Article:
Scaling Up Value Creation and Local Development in the Mining Sector in Ghana
Africa is the most mineral-rich continent by square kilometre and, for more than one century, has been engaging in industrial-scale mining for export to supply the world’s most advanced industrial sectors. The continent, however, is entangled in a paradox: notwithstanding its rich
endowments and highly coveted resources, the mining sector has failed to drive economic development and wealth creation in many countries. Resource-rich countries have been unable to attract sufficient investment in other diversified activities along their value chains, commensurate with their share of global resources. Sadly, countries remain over-dependent on the export of raw materials and continue to import most of the inputs that the mining sector needs to operate. Mineral value chains are the weakest link of African mineral-rich economies,
and Ghana is no exception.
In Ghana, as elsewhere in Africa, mineral resources, in particular gold, have shaped the economic landscape for more than 100 years. The country is the second-largest African gold producer and ranks tenth in the world, and produces other minerals such as bauxite, manganese, iron ore and diamond. It also has proven reserves of many other minerals, including lithium. Commercial oil production commenced in 2010.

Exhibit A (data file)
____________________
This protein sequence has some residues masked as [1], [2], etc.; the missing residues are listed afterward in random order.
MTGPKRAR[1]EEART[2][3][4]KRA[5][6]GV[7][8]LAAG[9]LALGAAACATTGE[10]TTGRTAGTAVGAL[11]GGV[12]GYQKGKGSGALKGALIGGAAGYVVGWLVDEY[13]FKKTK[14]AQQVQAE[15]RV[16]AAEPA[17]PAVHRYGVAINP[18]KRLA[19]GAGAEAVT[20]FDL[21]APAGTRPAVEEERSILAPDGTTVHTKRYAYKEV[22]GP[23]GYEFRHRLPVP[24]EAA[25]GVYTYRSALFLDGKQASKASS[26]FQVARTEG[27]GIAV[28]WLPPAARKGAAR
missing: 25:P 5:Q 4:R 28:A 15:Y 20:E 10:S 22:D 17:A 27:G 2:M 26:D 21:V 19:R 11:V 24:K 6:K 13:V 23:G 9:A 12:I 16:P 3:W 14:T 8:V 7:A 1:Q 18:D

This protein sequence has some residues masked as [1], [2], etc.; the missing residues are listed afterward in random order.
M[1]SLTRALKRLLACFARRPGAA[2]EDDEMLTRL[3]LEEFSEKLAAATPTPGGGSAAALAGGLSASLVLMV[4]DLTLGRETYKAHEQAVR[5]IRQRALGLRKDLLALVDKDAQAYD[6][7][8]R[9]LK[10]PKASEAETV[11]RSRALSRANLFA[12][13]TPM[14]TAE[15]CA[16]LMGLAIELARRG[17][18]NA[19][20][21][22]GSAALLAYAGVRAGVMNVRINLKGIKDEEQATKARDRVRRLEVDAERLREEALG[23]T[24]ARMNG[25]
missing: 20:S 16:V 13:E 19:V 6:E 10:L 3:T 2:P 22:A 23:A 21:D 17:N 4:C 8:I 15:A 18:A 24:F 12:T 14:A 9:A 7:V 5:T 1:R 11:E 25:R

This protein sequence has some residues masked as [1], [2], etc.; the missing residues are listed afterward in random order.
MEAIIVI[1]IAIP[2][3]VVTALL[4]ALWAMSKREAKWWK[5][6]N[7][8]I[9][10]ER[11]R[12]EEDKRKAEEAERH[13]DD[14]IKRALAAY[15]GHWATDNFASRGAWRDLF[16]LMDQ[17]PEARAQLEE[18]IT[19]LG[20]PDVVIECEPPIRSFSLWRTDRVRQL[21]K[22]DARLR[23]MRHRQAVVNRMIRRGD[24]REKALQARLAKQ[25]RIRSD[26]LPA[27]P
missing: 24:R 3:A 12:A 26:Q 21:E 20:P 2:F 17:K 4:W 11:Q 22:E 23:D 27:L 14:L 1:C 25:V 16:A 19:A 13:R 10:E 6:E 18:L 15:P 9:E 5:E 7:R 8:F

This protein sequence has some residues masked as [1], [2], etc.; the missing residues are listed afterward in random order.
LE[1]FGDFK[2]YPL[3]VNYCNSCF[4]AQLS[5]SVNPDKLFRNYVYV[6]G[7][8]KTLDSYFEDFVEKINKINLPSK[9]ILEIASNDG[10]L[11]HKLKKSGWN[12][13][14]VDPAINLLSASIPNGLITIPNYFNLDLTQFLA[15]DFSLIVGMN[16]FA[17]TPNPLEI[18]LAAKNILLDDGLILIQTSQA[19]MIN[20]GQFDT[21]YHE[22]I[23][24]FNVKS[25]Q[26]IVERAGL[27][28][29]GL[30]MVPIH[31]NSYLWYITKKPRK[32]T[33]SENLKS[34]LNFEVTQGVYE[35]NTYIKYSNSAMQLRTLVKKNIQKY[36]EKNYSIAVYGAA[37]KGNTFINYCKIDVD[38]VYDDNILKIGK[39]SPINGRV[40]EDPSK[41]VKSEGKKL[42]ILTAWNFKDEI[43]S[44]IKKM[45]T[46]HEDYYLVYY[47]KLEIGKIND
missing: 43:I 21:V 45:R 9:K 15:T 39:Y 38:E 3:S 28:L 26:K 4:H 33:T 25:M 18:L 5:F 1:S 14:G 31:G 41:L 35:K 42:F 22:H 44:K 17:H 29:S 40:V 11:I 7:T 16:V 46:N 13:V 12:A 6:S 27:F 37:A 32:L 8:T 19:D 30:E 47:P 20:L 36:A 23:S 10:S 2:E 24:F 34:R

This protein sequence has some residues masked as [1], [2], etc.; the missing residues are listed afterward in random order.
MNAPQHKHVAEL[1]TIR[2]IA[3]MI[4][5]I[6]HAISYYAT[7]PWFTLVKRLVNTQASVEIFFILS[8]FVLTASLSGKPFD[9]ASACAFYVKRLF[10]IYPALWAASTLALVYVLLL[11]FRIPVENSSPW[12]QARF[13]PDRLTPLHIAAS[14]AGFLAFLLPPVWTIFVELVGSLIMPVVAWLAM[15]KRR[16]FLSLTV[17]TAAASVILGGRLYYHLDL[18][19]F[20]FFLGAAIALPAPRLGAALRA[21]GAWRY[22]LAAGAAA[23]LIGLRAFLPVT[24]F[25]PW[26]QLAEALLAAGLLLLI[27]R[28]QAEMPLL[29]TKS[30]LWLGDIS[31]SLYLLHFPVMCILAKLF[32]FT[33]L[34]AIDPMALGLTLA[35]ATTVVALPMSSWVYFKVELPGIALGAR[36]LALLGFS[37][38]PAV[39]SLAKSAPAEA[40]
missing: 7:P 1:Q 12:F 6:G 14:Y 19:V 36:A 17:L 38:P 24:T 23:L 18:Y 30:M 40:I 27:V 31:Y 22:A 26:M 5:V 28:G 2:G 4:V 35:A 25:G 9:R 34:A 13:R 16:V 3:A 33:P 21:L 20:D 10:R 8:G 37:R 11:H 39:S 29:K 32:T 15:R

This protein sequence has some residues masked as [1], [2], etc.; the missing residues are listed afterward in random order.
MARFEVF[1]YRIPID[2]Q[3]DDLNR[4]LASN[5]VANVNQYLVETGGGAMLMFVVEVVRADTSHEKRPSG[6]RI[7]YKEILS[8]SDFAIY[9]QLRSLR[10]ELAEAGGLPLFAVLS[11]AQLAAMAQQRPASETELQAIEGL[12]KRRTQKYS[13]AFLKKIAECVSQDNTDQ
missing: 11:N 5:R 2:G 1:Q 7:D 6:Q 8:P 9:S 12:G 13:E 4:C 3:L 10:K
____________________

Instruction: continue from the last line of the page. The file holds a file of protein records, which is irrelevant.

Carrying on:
The economic contribution of the mining sector in Ghana cannot be overstated. Mining has no doubt brought in significant fiscal payments: total fiscal receipts attributed to the mining sector alone accounted for 22 per cent of government revenue in 2016. The sector is also the largest source of investment inflows from the world’s biggest gold-producing countries and the leading export earner, with a total share of 45.5 per cent in 2016, far ahead of the second and third main exporting sectors, namely, cocoa, which accounted for 22.3 per cent, and crude oil, at 12.5 per cent of total export earnings.